But that won’t last because it can’t, and once you get past Boomers and white male GenXers (who, sadly, thought they were going to inherit the Boomers’ world), the electorate’s far more diverse, far more liberal. That electorate makes the Boomers politically irrelevant in about 7 years or so — just a function of Boomer die-off and the size of the youngest generations.

    I’d also been noticing the drop-off in identification as evangelical Protestant, which seems to have hit a high about ten years ago. It looked to me like the young people just weren’t going for it, and that it had indeed been a very Boomer/X phenomenon…and NYT this week has an interesting set of profiles of Millennials brought up evangelical. It’s true: in general, they’re wandering away, identify more strongly with their own generation than they do with their parents’ evangelism.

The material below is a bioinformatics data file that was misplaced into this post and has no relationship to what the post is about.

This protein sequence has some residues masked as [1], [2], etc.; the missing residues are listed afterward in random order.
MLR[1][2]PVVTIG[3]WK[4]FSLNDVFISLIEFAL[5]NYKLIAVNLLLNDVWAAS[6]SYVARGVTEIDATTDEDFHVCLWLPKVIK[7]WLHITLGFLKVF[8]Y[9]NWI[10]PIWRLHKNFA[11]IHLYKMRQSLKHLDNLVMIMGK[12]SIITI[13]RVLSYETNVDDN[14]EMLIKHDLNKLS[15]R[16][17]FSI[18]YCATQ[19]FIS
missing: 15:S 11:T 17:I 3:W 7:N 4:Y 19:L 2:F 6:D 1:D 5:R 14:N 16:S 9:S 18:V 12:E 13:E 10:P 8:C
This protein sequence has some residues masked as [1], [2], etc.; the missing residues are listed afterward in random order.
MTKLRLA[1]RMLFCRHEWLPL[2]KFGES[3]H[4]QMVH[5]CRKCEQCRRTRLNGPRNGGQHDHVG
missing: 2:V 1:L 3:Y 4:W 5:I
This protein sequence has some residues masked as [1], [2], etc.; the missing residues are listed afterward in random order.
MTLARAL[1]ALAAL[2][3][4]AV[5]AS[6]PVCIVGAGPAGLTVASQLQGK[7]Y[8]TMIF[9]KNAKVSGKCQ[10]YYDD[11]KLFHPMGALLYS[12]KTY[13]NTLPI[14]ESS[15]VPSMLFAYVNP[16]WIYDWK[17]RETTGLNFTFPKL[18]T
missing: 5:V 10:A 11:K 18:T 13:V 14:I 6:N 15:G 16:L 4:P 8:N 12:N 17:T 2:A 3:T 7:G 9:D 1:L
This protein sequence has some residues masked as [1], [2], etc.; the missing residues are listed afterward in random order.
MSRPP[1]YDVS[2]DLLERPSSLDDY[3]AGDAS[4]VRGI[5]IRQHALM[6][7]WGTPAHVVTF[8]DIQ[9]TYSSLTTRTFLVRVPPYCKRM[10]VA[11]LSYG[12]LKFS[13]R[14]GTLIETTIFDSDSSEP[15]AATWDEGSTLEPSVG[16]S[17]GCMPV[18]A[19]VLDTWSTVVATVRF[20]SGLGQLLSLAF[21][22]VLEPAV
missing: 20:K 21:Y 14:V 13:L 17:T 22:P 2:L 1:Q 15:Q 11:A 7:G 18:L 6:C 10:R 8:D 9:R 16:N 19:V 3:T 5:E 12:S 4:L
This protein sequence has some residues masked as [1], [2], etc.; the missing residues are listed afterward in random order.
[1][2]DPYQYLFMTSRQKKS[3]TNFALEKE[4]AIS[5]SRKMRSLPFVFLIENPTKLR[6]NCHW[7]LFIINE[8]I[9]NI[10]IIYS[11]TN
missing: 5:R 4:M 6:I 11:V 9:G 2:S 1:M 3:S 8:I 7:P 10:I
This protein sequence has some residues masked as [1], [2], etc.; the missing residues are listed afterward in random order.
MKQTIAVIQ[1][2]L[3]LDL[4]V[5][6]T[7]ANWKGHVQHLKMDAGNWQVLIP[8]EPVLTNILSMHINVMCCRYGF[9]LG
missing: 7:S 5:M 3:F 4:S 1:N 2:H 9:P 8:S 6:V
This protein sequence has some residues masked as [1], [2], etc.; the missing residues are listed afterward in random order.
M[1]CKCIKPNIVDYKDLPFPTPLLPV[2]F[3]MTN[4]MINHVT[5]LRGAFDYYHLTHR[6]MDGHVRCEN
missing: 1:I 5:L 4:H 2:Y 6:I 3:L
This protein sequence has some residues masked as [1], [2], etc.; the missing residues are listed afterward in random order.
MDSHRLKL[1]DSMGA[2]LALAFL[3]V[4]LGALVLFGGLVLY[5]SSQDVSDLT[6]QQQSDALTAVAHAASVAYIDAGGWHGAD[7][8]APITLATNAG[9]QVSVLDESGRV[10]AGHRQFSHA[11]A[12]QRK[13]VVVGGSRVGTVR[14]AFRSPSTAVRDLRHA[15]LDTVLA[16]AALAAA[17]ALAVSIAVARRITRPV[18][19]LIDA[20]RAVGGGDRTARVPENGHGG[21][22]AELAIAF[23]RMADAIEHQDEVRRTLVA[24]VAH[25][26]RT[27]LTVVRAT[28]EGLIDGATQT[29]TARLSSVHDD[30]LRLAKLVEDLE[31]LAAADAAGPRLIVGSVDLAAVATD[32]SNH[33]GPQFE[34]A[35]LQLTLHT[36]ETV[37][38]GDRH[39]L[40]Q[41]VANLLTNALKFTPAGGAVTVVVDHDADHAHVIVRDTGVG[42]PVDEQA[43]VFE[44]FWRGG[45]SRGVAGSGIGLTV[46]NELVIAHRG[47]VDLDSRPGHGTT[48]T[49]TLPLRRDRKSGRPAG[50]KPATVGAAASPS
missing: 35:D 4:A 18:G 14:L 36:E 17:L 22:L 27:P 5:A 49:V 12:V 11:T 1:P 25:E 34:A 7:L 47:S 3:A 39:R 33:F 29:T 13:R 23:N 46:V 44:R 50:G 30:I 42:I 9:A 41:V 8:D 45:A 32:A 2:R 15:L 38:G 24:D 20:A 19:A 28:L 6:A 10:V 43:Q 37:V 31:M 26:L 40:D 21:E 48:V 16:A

So what I see overall is that there’s a coterie of volcanically angry white men in their 40s-80s, and they really really really want a fight to defend what they figure is theirs, but I don’t think they’re going to get that fight. It’s game over surprisingly fast. I’m actually a lot more worried about the avalanche of unforced errors the Millennial/Z legislators and agency chiefs are likely to make because they haven’t had time to learn the systems before they get to be in charge of them, especially if they go the “a little knowledge is a dangerous thing” route, where they learn part of a system and decide to reform it before understanding what it’s attached to. Otoh, they’re good at cramming, so maybe they’ll figure it out fast.

      • Amy Charles '89 on

        You’re actually trying to equate the death penalty, which is generally about how we deal with incredibly violent criminals, with abortion rights, which are about the rights of women to live as full citizens making decisions about their own bodies, families, and lives.